Table of Contents:
- What Is Antibiotic Resistance?
- How Does Antibiotic Resistance Occur?
- Why You Should Be Concerned?
- What You Can Do
What Is Antibiotic Resistance?
Antibiotic resistance occurs when bacteria continue to grow despite attempted treatment with antibiotics. In essence, these bacteria gain the ability to “resist” antibiotics, and can spread among animals, people, and the environment. When referring to infectious agents other than bacteria, such as fungi, a broader term may be used to refer to this resistance, known as antimicrobial resistance.
Antibiotic resistance is a growing public health threat, and as a pet owner, it is something you should familiarize yourself with. This will not only help you properly care for your pet, but also all members of your family and the environment in which you live.
How Does Antibiotic Resistance Occur?
When a person or animal develops a bacterial infection, like a urinary tract infection, a physician or veterinarian may prescribe antibiotics in order to treat and kill the bacteria, thereby eliminating the infection. Unfortunately, bacteria have developed various mechanisms to avoid antibiotics or reduce their effectiveness entirely. Some ways in which bacteria can outsmart antibiotics include developing new mechanisms to avoid the antibiotics or even mechanisms to destroy the antibiotics.
Why You Should Be Concerned?
These resistant bacteria can become difficult to treat and are capable of causing life-threatening infections. In fact, in the United States alone, at least 2.8 million people are infected and 35,000 people die each year as a result of these resistant bacteria. If the problem continues growing at this rate, the WHO predicts that by the year 2050, 10 million people will die each year from resistant infections. Can you imagine a world in which antibiotics no longer work against basic bacterial infections, such as strep throat?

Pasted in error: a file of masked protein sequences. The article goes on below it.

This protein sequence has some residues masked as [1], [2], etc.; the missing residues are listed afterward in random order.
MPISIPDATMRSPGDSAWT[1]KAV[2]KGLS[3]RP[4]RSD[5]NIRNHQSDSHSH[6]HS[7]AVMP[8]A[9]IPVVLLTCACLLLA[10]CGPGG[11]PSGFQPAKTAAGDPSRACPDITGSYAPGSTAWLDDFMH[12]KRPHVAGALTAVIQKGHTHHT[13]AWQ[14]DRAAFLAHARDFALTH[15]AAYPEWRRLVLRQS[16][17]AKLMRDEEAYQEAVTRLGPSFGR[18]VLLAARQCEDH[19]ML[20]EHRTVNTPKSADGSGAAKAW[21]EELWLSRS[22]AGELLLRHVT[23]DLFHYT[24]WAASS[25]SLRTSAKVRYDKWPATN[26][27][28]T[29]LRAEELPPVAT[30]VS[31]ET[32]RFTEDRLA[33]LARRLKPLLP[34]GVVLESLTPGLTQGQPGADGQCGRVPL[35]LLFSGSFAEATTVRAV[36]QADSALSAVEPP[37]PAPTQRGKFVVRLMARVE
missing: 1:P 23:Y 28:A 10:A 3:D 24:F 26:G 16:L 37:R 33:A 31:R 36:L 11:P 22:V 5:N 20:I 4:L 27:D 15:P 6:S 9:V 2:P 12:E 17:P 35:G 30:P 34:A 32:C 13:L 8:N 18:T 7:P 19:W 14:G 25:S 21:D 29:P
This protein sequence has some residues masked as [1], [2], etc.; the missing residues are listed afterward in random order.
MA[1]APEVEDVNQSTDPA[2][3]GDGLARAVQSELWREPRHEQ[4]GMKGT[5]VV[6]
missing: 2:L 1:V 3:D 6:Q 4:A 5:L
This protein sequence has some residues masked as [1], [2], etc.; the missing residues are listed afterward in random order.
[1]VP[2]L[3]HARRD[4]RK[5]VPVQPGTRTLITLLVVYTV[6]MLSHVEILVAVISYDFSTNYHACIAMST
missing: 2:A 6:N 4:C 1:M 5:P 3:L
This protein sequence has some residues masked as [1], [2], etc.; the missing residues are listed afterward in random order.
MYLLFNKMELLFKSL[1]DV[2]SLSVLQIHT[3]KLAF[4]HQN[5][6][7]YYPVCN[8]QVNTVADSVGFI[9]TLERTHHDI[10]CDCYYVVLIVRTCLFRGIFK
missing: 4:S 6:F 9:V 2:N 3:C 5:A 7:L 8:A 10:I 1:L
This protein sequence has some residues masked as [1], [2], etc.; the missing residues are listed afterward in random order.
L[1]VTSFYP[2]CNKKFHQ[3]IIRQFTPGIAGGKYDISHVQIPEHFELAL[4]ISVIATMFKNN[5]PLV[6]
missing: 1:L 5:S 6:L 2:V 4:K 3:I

However, antibiotic resistance doesn’t just affect humans. As previously mentioned, resistant bacteria have the ability to spread among people, animals, and the environments in which we live. Historically, much attention has been placed on food animals (cows, pigs, etc.) acting as a source of resistant infections, however, our dogs, cats, and other domestic pets can act as sources as well. Should your pet develop a resistant infection, they could potentially contaminate the environment you both share, even infecting you or a loved one, especially someone who is immunocompromised. Some of the most common resistant infections in pets are those of the skin, urinary tract, and post-operative surgical sites.
What You Can Do
There is much that can be done by both veterinarians and pet owners to help reduce the development of resistant bacteria.
- Education. Veterinarians can educate both themselves and their clients on the challenges of antibiotic resistance and responsible antibiotic use.
- Practice. Veterinary professionals can practice good stewardship, defined by the Infectious Diseases Society of America as, “Optimizing the indication, selection, dosing, route of administration, and duration of antimicrobial therapy to maximize clinical use or prevention of infection while limiting the collateral damage of antimicrobial use, including toxicity, selection of pathogenic organisms, and emergence of resistance.” One way in which your veterinarian may practice good stewardship is through encouraging you and other pet owners to consent to the appropriate testing, so that infections can be accurately identified and the right treatments can be selected.
- Hygiene. It is important to practice good hygiene with our pets in order to reduce the chances of infection transmission. This includes routine washing of hands and discouraging your pets from licking your face.
- Routine Wellness. Taking your pet to the veterinarian annually for a routine wellness exam will help keep them up to date on vaccinations, reducing the overall chance that they contract an infectious disease.
- Compliance. It is important to use all medications as directed by your veterinarian. You should never stop a medication early or start leftover medication that you have at home without first consulting your veterinarian.
- Testing. If your finances allow, you should give your veterinarian permission to perform appropriate culture and susceptibility testing to identify any bacterial infections your pet may have and the appropriate antibiotics that should be used to treat the infection(s). This will reduce the chances of your veterinarian picking an ineffective antibiotic, which often leads to more veterinary visits and financial burden in the long-run, not to mention contributes to the overall worldwide problem of antibiotic resistance.